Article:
Fort Lee’s Board of Education repeals and revises trans policy

Fort Lee Board-of Education President-Kisten Richter
Fort Lee Board-of Education Presidentt Kristen Richter. Photo by Lana Leonard.

Fort Lee schools moved by a 5-4 vote to abolish transgender policy 5756 on March 4 in a first vote to replace it. Five board members voted for a special meeting held March 13 to call a second vote for the final blow to 5756, while introducing a newly revised, discriminatory policy instead.

However, on March 18, a motion to undo the first vote to repeal went to a 6-2 vote with one abstention. Another vote to remove a first reading vote on a replacement policy carried 7-2.

Many Fort Lee community members spoke at a March 13 special public meeting to condemn the abolishment of 5756. One of those individuals was former Fort Lee Board President David Sarnoff.

“I was a little perplexed when the notice of the special meeting was brought to my attention,” said Sarnoff. “First of all, why was there a special meeting, with a regular meeting scheduled so close on the calendar?”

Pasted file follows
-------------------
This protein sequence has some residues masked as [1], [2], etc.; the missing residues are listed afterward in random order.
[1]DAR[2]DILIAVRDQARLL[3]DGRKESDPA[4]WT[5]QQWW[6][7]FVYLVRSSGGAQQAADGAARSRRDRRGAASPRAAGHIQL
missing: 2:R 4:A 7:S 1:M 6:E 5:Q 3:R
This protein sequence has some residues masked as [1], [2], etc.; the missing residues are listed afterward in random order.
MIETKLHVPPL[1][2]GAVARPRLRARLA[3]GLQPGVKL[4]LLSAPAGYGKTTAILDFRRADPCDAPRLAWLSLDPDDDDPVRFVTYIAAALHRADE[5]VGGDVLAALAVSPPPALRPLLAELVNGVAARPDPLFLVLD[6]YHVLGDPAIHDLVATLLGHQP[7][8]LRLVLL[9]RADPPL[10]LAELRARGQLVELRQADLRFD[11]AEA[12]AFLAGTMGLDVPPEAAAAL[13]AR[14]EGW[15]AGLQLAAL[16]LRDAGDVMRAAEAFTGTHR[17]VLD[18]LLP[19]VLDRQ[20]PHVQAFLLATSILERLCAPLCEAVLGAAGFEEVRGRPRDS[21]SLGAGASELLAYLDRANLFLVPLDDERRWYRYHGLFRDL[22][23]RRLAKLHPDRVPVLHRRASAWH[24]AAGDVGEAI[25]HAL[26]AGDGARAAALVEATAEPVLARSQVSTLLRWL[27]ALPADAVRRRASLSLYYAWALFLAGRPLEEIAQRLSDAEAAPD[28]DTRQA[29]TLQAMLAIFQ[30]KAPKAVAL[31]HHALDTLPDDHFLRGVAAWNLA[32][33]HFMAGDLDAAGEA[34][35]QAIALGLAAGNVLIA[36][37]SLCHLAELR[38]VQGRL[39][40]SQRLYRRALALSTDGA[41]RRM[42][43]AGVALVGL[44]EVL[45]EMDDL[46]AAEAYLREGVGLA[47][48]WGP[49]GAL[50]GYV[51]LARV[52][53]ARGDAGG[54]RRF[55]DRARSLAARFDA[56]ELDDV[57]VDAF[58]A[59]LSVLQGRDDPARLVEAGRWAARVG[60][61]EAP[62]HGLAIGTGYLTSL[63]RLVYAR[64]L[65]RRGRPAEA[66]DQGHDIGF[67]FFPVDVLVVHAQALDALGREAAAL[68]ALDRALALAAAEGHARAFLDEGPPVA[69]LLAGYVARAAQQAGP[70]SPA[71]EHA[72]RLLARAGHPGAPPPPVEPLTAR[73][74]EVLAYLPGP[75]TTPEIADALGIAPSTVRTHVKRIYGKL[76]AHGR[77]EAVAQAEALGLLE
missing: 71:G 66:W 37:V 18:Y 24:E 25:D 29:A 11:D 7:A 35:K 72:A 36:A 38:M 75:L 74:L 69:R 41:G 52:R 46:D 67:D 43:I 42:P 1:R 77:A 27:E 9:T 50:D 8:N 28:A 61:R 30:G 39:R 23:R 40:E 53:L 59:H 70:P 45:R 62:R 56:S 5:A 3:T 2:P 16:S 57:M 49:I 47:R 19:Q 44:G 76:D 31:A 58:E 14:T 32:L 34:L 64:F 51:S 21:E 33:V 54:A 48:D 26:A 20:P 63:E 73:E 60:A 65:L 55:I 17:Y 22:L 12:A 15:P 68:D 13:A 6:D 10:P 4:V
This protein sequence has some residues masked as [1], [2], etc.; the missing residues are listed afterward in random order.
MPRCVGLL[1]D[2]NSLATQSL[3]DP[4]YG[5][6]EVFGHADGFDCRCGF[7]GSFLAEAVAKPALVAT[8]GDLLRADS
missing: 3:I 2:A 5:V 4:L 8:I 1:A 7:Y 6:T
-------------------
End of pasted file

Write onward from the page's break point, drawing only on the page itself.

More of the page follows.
The district uses taxpayers’ money to fund the special meeting.

“The motion to rescind policy 5756 is being rushed,” said sitting board member Amy Ko-Tang in the mid-March meeting. “This very meeting we’re sitting in right now — requested by five members of the board — has an anticipated cost of $700 per hour for the first hour and incremental costs of $270 thereafter per hour. Our next meeting was supposed to be in three working days.”

Much of these funds are for IP and AV support, security, and paid leadership. “Resources are not infinite,” said Ko-Tang. “Don’t repeal, and don’t revise,” the board member said March 18.

For Sarnoff, the resources Ko-Tang speaks of extends to the quality of their purpose.

“We need to engage in dialogue and thoughtful debate, and not demonize each other to arrive at [appropriate] policies for this district,” Sarnoff said.

Ko-Tang also spoke to the years of research and expert guidance that led to transgender policy 5756. “[3319] was not drafted with a panel of experts as 5756 was,” Ko-Tang said.

Additionally, some members of the public spoke to the rise in anti-LGBTQ extremism at school boards around the state. The Garden State has nearly 600 school districts, and anti-LGBTQ extremism is spreading rapidly among them.